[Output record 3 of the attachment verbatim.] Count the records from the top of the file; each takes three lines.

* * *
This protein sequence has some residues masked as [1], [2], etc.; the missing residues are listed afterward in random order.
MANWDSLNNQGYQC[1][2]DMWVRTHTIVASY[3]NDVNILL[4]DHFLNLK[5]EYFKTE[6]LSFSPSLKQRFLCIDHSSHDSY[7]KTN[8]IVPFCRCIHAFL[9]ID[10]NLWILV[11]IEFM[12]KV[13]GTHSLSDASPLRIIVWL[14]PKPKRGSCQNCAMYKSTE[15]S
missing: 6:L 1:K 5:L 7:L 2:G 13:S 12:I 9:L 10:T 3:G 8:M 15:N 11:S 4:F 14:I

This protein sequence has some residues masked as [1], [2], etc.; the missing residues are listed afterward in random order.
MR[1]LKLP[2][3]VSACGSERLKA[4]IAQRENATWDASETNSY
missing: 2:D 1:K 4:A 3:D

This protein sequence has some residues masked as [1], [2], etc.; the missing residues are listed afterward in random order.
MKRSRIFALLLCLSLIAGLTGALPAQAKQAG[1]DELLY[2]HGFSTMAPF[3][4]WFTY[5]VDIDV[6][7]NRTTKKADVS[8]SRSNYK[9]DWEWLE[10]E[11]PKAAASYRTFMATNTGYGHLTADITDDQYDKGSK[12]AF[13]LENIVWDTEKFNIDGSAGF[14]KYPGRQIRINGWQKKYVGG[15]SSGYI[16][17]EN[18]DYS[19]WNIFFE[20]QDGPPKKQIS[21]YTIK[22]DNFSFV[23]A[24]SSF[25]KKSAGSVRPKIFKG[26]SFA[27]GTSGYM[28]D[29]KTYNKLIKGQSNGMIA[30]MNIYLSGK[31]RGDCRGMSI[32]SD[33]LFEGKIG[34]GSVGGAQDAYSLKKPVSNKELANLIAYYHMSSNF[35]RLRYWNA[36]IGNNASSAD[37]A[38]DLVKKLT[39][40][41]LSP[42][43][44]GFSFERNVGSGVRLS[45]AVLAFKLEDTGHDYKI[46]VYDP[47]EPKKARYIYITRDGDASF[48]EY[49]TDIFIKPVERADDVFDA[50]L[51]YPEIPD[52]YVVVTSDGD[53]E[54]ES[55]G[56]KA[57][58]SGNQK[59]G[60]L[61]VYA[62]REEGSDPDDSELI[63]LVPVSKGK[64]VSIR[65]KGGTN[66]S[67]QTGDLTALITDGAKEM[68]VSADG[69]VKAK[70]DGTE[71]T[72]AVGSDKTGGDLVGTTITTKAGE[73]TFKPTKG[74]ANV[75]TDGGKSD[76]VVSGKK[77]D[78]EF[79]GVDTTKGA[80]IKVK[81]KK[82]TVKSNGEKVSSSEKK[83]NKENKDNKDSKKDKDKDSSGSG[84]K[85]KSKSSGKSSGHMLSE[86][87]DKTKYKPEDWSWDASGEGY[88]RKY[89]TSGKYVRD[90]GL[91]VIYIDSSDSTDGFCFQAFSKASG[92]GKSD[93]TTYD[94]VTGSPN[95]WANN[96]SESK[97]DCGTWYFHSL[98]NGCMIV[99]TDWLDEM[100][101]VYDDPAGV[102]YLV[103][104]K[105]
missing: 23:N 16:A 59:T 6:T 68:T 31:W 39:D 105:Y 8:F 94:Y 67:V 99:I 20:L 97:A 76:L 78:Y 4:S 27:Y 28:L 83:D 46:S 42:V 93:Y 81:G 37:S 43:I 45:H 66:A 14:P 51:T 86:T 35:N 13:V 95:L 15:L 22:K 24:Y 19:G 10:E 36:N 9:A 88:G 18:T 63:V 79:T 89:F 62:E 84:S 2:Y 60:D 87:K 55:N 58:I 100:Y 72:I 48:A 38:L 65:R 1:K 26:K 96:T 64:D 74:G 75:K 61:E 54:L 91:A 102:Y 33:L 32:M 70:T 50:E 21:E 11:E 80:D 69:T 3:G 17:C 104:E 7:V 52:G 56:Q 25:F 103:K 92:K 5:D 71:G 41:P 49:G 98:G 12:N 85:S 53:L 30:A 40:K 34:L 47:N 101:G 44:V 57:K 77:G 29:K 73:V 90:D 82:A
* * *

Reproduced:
This protein sequence has some residues masked as [1], [2], etc.; the missing residues are listed afterward in random order.
MKRSRIFALLLCLSLIAGLTGALPAQAKQAG[1]DELLY[2]HGFSTMAPF[3][4]WFTY[5]VDIDV[6][7]NRTTKKADVS[8]SRSNYK[9]DWEWLE[10]E[11]PKAAASYRTFMATNTGYGHLTADITDDQYDKGSK[12]AF[13]LENIVWDTEKFNIDGSAGF[14]KYPGRQIRINGWQKKYVGG[15]SSGYI[16][17]EN[18]DYS[19]WNIFFE[20]QDGPPKKQIS[21]YTIK[22]DNFSFV[23]A[24]SSF[25]KKSAGSVRPKIFKG[26]SFA[27]GTSGYM[28]D[29]KTYNKLIKGQSNGMIA[30]MNIYLSGK[31]RGDCRGMSI[32]SD[33]LFEGKIG[34]GSVGGAQDAYSLKKPVSNKELANLIAYYHMSSNF[35]RLRYWNA[36]IGNNASSAD[37]A[38]DLVKKLT[39][40][41]LSP[42][43][44]GFSFERNVGSGVRLS[45]AVLAFKLEDTGHDYKI[46]VYDP[47]EPKKARYIYITRDGDASF[48]EY[49]TDIFIKPVERADDVFDA[50]L[51]YPEIPD[52]YVVVTSDGD[53]E[54]ES[55]G[56]KA[57][58]SGNQK[59]G[60]L[61]VYA[62]REEGSDPDDSELI[63]LVPVSKGK[64]VSIR[65]KGGTN[66]S[67]QTGDLTALITDGAKEM[68]VSADG[69]VKAK[70]DGTE[71]T[72]AVGSDKTGGDLVGTTITTKAGE[73]TFKPTKG[74]ANV[75]TDGGKSD[76]VVSGKK[77]D[78]EF[79]GVDTTKGA[80]IKVK[81]KK[82]TVKSNGEKVSSSEKK[83]NKENKDNKDSKKDKDKDSSGSG[84]K[85]KSKSSGKSSGHMLSE[86][87]DKTKYKPEDWSWDASGEGY[88]RKY[89]TSGKYVRD[90]GL[91]VIYIDSSDSTDGFCFQAFSKASG[92]GKSD[93]TTYD[94]VTGSPN[95]WANN[96]SESK[97]DCGTWYFHSL[98]NGCMIV[99]TDWLDEM[100][101]VYDDPAGV[102]YLV[103][104]K[105]
missing: 23:N 16:A 59:T 6:T 68:T 31:W 39:D 105:Y 8:F 94:Y 67:V 99:I 20:L 97:A 76:L 78:Y 4:S 27:Y 28:L 83:D 46:S 42:V 93:Y 81:G 37:S 43:I 45:H 66:A 14:P 51:T 86:T 35:N 13:V 95:L 15:L 22:K 24:Y 19:G 10:E 36:N 9:A 88:G 18:T 63:V 79:T 89:F 62:E 84:S 2:Y 60:D 87:K 55:N 58:I 100:Y 72:I 48:A 38:L 65:R 1:K 26:K 96:T 64:D 74:G 75:K 61:E 54:L 91:A 102:Y 33:L 32:M 70:T 50:E 21:E 11:E 80:D 69:T 3:G 17:C 104:E 7:V 52:G 56:Q 25:F 103:K 92:K 5:D 71:G 41:P 49:G 98:G 12:N 85:S 53:L 30:A 40:K 34:L 47:N 101:G 44:V 57:K 77:G 29:K 73:V 90:D 82:A